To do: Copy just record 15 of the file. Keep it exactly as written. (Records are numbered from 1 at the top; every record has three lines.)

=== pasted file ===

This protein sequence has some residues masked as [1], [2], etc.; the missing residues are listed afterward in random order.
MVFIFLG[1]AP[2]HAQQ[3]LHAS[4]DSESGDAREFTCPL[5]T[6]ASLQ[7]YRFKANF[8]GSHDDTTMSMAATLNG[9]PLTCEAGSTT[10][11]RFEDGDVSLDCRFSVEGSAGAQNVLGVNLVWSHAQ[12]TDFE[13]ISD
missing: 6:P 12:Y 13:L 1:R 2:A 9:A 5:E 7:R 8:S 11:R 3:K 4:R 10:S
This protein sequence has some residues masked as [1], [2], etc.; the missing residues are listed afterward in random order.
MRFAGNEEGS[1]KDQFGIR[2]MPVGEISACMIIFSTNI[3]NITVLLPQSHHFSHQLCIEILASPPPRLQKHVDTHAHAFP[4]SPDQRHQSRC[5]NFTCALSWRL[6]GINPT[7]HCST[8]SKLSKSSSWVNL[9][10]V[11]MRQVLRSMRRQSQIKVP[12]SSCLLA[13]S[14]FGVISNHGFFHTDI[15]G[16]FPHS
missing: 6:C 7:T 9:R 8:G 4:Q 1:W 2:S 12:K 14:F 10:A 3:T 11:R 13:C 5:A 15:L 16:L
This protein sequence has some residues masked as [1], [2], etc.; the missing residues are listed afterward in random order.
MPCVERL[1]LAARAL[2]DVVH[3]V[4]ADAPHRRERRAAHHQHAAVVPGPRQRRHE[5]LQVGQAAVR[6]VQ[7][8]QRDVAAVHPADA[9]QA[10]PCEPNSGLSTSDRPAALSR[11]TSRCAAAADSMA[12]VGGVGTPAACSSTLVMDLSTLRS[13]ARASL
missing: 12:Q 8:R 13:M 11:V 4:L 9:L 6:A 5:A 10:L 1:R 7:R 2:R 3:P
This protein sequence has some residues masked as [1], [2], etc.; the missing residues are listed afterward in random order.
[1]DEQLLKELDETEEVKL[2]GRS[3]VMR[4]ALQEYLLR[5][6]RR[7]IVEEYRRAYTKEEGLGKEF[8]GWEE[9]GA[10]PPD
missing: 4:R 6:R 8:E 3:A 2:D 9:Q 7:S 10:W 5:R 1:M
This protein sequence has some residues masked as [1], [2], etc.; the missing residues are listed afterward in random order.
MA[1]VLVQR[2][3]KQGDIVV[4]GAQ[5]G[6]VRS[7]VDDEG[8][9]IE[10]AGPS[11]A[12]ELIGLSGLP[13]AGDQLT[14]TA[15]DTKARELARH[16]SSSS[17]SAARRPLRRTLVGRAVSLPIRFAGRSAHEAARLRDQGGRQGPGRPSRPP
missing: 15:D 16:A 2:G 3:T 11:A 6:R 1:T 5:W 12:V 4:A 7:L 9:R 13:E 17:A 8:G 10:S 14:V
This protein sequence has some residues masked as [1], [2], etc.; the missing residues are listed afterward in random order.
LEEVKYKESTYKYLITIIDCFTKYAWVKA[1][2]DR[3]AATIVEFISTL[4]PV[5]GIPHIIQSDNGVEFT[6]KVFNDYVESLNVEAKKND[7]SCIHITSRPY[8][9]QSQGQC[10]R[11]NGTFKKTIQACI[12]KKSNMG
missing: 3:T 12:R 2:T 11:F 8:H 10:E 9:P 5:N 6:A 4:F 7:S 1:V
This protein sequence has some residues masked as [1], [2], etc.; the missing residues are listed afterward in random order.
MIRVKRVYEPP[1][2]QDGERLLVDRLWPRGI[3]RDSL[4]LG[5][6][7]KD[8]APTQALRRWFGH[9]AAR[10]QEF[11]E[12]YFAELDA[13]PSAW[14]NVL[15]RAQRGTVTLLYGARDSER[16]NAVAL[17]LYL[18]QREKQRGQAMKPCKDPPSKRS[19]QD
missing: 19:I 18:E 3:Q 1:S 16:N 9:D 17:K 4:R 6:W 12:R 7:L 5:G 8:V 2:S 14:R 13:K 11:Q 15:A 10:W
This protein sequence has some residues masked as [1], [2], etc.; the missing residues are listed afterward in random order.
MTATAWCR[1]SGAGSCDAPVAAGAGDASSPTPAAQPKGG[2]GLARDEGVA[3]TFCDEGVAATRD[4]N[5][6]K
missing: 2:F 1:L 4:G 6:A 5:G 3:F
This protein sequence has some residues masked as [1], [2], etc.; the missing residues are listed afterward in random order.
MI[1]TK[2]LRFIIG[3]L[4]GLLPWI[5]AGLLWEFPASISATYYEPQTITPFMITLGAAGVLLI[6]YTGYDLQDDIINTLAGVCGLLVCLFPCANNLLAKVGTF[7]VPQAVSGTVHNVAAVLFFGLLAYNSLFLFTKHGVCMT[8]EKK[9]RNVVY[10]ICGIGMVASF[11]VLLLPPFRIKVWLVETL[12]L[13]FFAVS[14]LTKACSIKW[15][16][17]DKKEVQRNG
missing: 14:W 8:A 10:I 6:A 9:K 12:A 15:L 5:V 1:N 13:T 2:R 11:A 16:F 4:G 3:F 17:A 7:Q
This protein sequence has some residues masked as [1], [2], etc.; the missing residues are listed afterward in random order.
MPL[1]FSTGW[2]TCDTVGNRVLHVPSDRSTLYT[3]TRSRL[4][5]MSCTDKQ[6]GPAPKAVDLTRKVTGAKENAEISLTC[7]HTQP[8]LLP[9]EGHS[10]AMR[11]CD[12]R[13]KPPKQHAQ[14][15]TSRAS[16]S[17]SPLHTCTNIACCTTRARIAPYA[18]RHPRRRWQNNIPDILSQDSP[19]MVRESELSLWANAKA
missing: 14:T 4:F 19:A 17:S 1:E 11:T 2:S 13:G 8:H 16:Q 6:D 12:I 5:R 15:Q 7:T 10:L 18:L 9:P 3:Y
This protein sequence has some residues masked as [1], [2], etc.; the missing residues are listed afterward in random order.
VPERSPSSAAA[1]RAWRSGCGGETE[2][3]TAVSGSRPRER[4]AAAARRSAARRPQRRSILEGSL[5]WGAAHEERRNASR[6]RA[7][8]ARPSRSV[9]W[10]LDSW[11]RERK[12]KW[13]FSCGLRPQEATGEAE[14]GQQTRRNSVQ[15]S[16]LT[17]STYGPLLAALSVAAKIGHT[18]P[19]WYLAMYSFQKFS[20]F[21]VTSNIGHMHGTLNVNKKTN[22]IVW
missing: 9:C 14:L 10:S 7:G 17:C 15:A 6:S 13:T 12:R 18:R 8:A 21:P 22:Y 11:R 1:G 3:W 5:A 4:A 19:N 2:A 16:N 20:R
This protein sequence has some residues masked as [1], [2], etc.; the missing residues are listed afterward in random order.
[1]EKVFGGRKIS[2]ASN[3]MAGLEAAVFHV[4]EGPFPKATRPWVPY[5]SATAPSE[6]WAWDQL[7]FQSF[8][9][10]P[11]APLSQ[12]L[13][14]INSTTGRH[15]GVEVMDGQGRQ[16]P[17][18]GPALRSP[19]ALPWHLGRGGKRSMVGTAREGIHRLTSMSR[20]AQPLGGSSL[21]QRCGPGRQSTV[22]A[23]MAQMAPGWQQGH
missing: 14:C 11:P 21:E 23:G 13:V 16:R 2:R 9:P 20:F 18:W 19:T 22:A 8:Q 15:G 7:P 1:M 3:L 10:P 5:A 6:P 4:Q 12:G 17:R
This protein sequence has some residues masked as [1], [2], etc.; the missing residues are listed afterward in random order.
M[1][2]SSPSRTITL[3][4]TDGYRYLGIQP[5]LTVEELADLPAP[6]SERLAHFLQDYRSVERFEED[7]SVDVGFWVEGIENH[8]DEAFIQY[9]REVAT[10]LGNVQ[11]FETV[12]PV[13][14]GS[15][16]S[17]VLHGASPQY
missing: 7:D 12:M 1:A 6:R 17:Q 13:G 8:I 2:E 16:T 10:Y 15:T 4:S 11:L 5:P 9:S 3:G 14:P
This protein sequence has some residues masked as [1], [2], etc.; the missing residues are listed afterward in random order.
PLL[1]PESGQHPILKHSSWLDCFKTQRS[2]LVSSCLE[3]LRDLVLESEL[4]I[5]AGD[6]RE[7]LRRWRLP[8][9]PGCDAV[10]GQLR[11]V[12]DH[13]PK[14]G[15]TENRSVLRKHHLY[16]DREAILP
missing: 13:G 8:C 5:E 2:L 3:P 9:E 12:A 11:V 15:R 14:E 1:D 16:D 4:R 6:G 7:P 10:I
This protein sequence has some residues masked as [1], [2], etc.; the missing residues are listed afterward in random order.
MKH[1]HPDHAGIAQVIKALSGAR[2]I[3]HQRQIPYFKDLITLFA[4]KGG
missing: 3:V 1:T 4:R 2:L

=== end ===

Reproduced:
This protein sequence has some residues masked as [1], [2], etc.; the missing residues are listed afterward in random order.
MKH[1]HPDHAGIAQVIKALSGAR[2]I[3]HQRQIPYFKDLITLFA[4]KGG
missing: 3:V 1:T 4:R 2:L